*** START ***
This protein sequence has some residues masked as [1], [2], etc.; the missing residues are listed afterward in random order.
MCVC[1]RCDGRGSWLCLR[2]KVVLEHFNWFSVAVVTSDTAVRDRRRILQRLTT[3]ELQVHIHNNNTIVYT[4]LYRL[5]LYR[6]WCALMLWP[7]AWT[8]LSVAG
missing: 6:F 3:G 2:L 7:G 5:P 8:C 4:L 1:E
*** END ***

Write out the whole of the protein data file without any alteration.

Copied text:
This protein sequence has some residues masked as [1], [2], etc.; the missing residues are listed afterward in random order.
MCVC[1]RCDGRGSWLCLR[2]KVVLEHFNWFSVAVVTSDTAVRDRRRILQRLTT[3]ELQVHIHNNNTIVYT[4]LYRL[5]LYR[6]WCALMLWP[7]AWT[8]LSVAG
missing: 6:F 3:G 2:L 7:G 5:P 8:C 4:L 1:E